And we should celebrate this. It is a good thing. BUT – what we should not do is mislead. These videos of kids at switch on time are misleading to the extreme. It never happens like this. Switch on time is just the start of a long and exhausting process to learn how to hear with an implant. It does not happen straight away.

As a friend told me. The switch on is traumatic. It is traumatic because all you hear is noise. I am told that initially it is not pleasant. It is even irritating. For some the sound is so horrible that they burst into tears. For some it is a sound that they can not countenance and they do give up simply because they hate it.

For others it’s just the start of their battle to hear. It takes resilience, patience and hard work. When it works it is fabulous. When it doesn’t it’s frustrating, For some they feel like a failure. Their hopes raised so high and to not be able make good use of their implant after the pain of surgery, it is a very frustrating and traumatic thing.

Some kids grow to hate their implants and do away with them when they are adults. Some are bitter that they were forced to have the implant. I have known some so angry and bitter that they have had surgery to remove the device. As an interpreter friend told me once, switch on time is often one of shock and tears. It is not a time of joy.

For all these reasons videos like the one below are dangerous. They raise unrealistic expectations and, at worst, set people up to fail. They give parents a false hope and do not tell the story of the long hard slog to able to hear using the implant, This is just wrong.

As an advocate for deaf people over many years I have always wanted to ensure that people get accurate information so that they can make informed choices. Nothing offends me more than the hearing world promoting an idea that deafness is a tragedy.

Sure for some it is, especially latter deafened people who must learn to adjust. The onset of deafness can be socially isolating and lead to social withdrawal and severe depression. But Deafness is not always that way and it does not need to be that way. The experience of deafness is varied and for many a very positive thing.

For many years I have witnessed and had to work with language deprived young people who are deaf. I have had to work with language deprived adults as well. I have seen their struggles to be educated, get a job and to be involved in the world on an equal footing. It is a tragedy that really need not happen. It is not for nothing that the late and great Oliver Sacks described deafness as a preventable form of intellectual disability. (With apologies to readers and friends who will find the latter statement upsetting.)

Usually this happens because parents are given false hope that technology and hearing aids will provide all the answer. More often than not this is not the case.

Sure I understand hearing parents wanting their deaf child to be part of their world. I even understand Deaf parents of Deaf kids wanting their Deaf kids to be able to hear as well as they can so that they can be part of both worlds. But to ensure this happens accurate and realistic information needs to be shared. False hopes and media beat ups like the above video need to be avoided.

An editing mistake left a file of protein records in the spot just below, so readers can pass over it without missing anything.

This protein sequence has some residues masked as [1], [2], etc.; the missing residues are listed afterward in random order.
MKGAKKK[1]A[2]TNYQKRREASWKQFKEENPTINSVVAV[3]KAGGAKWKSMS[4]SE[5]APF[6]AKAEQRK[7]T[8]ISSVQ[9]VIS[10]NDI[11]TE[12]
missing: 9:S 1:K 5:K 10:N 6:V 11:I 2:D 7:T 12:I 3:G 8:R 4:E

Recently Deafness Forum Australia, to my immense disappointment, shared such a video on Facebook. For an organisation that represents both Deaf and hard of hearing people to share such a video is unforgivable. Thankfully Deaf people and hearing professionals from all over Australia let them know how appalling it was to share such videos. Deafness Forum sensibly removed the offending video.

That they shared it in the first place tells me that the culture of the organisation is becoming increasingly audist. Indeed their Hearing Health campaign, needed as it is, is nearly all about hearing and prevention of deafness. This is why I am no longer a member, It disappoints me because as an ex-Board member I know that the Deafness Forum of old would never have countenanced sharing misleading information such as the above.

But realising their error they took it down so kudos to them for that. Let us hope that they have learnt their lesson and never again consider sharing such biased and misleading videos that are akin to hearing propaganda.

In closing I share  a comment of a deaf person to the offending video and post from Deafness Forum.

And that is the reality for many! Poor form Deafness Forum, lift your game.

The Power of Opposites

Many years ago, I had a coping mechanism for being deaf. The coping mechanism for being deaf was the power of opposites. This is basically a philosophy that dictates that for everything to exist it needs an opposite. Without an opposite there is almost no way of comprehending anything in life.

Let’s say that if we only had one colour in the world everything would just be a blur. We have different and opposite colours so that we can see properly, see the difference and in this way we are able to make sense of our vision. This is virtually for all our senses and understanding of the world. For large there is small. For fat there is thin. For loud there is quiet. For love there is hate and so on. All these opposites allow us to understand and appreciate meaning and life forces. They assist us to make sense of the world.